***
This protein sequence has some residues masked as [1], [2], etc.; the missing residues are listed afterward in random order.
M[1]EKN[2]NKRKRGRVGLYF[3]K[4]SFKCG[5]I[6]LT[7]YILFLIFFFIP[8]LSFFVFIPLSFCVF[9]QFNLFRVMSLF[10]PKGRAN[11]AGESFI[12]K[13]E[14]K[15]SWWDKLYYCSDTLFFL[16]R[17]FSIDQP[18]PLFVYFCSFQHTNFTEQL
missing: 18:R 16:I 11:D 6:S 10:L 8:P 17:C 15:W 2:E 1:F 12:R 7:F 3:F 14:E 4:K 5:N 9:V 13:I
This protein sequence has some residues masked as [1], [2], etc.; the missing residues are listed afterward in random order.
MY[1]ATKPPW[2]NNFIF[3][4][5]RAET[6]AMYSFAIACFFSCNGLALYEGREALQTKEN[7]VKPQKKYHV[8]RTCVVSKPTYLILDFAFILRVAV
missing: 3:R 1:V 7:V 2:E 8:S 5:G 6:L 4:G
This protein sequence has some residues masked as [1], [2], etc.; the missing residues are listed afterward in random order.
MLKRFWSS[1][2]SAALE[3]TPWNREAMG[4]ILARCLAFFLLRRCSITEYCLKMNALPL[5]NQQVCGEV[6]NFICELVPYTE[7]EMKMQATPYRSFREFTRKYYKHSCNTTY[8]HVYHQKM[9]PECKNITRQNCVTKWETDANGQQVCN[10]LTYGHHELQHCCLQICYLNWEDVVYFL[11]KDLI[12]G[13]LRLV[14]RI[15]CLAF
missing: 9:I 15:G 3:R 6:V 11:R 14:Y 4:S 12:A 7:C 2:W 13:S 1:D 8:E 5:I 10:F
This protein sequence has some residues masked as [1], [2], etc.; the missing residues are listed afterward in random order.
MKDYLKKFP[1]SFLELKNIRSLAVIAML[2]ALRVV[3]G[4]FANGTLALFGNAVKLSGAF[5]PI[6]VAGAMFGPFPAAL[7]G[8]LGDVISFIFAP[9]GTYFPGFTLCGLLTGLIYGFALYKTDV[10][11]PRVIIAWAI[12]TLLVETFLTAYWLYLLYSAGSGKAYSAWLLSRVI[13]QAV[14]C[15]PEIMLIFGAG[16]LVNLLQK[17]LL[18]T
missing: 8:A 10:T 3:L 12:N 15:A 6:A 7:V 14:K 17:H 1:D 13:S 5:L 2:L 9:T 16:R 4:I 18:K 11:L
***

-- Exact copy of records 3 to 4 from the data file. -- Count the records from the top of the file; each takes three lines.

This protein sequence has some residues masked as [1], [2], etc.; the missing residues are listed afterward in random order.
MLKRFWSS[1][2]SAALE[3]TPWNREAMG[4]ILARCLAFFLLRRCSITEYCLKMNALPL[5]NQQVCGEV[6]NFICELVPYTE[7]EMKMQATPYRSFREFTRKYYKHSCNTTY[8]HVYHQKM[9]PECKNITRQNCVTKWETDANGQQVCN[10]LTYGHHELQHCCLQICYLNWEDVVYFL[11]KDLI[12]G[13]LRLV[14]RI[15]CLAF
missing: 9:I 15:G 3:R 6:V 11:R 14:Y 4:S 12:A 7:C 2:W 13:S 1:D 8:E 5:I 10:F
This protein sequence has some residues masked as [1], [2], etc.; the missing residues are listed afterward in random order.
MKDYLKKFP[1]SFLELKNIRSLAVIAML[2]ALRVV[3]G[4]FANGTLALFGNAVKLSGAF[5]PI[6]VAGAMFGPFPAAL[7]G[8]LGDVISFIFAP[9]GTYFPGFTLCGLLTGLIYGFALYKTDV[10][11]PRVIIAWAI[12]TLLVETFLTAYWLYLLYSAGSGKAYSAWLLSRVI[13]QAV[14]C[15]PEIMLIFGAG[16]LVNLLQK[17]LL[18]T
missing: 8:A 10:T 3:L 12:N 15:A 6:A 7:V 14:K 17:H 1:D 13:S 5:L 2:L 9:T 16:R 4:I 18:K 11:L